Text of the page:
Also On: PS4, Nintendo Switch, PC
Publisher: Ratalaika Games
Developer: Ratalaika Games
Here’s the most important thing you need to know about 36 Fragments of Midnight: it’s incredibly short.
Like, we’re talking about a game you could easily platinum in under an hour. You even get a trophy for beating the game in under six minutes, which should tell you all you need to know about the amount of content. Consequently, the game’s reception has been…not great, to put it mildly.
But here’s the second-most important thing you need to know about 36 Fragments of Midnight: it’s really not that bad.
I wouldn’t say it’s a GOTY centender or anything. And I could definitely see how some people might see it as more a concept for a game than an actual game. Besides the brevity, there’s no plot beyond “find the 36 fragments.” The gameplay is your basic platforming, with the only wrinkle being that the world is procedurally-generated. And that’s quite literally all there is to the game, since, again, it can be beaten in under six minutes.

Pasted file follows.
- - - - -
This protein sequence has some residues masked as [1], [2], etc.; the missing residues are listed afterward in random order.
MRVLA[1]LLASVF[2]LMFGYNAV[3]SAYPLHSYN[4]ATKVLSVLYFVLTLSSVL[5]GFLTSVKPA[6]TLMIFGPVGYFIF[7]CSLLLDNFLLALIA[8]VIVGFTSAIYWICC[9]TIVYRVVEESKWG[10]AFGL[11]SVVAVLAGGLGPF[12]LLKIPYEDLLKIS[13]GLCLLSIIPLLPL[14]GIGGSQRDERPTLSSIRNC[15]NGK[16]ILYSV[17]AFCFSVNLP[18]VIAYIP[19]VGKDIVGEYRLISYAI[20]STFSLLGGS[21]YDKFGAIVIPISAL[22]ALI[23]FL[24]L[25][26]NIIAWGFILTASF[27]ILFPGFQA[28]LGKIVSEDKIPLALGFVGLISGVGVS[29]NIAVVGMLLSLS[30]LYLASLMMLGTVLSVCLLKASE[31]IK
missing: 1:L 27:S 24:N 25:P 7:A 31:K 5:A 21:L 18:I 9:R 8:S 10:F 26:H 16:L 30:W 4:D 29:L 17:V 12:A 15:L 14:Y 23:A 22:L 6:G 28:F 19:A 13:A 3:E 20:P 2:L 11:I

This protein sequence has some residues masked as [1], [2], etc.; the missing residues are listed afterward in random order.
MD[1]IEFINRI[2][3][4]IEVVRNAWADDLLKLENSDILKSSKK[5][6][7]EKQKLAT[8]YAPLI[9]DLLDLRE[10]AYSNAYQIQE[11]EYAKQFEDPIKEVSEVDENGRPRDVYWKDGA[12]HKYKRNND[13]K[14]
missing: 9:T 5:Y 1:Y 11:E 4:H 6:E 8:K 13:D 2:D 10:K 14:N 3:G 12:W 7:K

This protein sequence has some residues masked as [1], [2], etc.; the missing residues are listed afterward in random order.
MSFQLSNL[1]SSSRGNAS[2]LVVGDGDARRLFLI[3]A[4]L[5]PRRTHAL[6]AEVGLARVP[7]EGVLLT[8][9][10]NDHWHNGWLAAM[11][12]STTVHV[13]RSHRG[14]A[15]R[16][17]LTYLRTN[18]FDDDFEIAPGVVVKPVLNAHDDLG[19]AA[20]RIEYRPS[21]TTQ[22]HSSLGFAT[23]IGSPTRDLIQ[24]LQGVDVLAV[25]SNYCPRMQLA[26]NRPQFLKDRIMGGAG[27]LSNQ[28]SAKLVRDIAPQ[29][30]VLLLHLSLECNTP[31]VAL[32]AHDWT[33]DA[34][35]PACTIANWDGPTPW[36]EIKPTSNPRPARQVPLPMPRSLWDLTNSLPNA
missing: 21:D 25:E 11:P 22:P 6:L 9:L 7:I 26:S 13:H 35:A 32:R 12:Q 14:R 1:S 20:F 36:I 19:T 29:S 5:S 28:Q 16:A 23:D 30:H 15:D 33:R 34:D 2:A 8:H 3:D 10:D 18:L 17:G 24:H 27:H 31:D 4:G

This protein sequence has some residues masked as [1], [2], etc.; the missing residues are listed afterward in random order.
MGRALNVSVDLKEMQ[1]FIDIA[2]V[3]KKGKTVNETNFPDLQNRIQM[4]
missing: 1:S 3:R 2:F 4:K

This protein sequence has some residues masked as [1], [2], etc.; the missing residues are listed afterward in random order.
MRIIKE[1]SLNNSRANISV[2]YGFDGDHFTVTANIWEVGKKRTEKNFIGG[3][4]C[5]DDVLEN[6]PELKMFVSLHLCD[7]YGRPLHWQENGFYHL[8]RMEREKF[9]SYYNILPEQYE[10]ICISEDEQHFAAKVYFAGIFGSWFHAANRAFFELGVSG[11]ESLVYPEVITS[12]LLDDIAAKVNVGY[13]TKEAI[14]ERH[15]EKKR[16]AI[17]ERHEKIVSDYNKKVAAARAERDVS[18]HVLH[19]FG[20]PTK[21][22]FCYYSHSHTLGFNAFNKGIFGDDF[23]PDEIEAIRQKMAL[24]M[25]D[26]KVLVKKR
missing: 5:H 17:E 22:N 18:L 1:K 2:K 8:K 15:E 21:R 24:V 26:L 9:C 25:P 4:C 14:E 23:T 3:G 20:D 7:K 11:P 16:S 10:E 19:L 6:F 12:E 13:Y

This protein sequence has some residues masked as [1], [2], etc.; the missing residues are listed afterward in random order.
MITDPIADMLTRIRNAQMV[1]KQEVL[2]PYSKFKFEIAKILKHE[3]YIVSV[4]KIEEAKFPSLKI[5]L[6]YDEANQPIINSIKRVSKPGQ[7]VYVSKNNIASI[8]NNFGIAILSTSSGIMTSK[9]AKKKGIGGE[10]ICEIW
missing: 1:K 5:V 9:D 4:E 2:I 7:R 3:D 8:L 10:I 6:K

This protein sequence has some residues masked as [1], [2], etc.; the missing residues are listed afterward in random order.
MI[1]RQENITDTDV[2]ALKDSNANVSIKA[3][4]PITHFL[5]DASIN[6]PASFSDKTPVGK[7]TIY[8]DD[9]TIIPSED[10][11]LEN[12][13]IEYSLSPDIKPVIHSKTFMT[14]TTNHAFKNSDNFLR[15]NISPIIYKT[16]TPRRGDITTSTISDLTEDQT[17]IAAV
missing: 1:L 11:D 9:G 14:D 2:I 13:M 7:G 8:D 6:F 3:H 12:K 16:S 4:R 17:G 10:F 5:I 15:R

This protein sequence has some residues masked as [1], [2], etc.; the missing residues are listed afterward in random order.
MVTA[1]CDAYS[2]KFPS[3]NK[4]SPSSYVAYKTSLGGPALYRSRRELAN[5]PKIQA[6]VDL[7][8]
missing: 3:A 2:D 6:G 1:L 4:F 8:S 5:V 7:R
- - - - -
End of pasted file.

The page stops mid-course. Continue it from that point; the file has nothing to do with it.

I prefer, however, to take a more “glass half-full” approach to 36 Fragments of Midnight. Sure, its replay value is limited once you get beyond the platinum, but for that hour or so you’re playing it, it’s perfectly enjoyable. The levels present a decent enough challenge, with the procedurally-generated aspect introducing a fun wrinkle to the proceedings. And, most importantly, the controls are easy to pick up and work just as tightly as they need to.
Again, it’s nowhere near perfect. But for what it is, and for the (cheap) price it is, there are much worse gaming ways to pass the time than 36 Fragments of Midnight.
Ratalaika Games provided us with a 36 Fragments of Midnight PS Vita code for review purposes.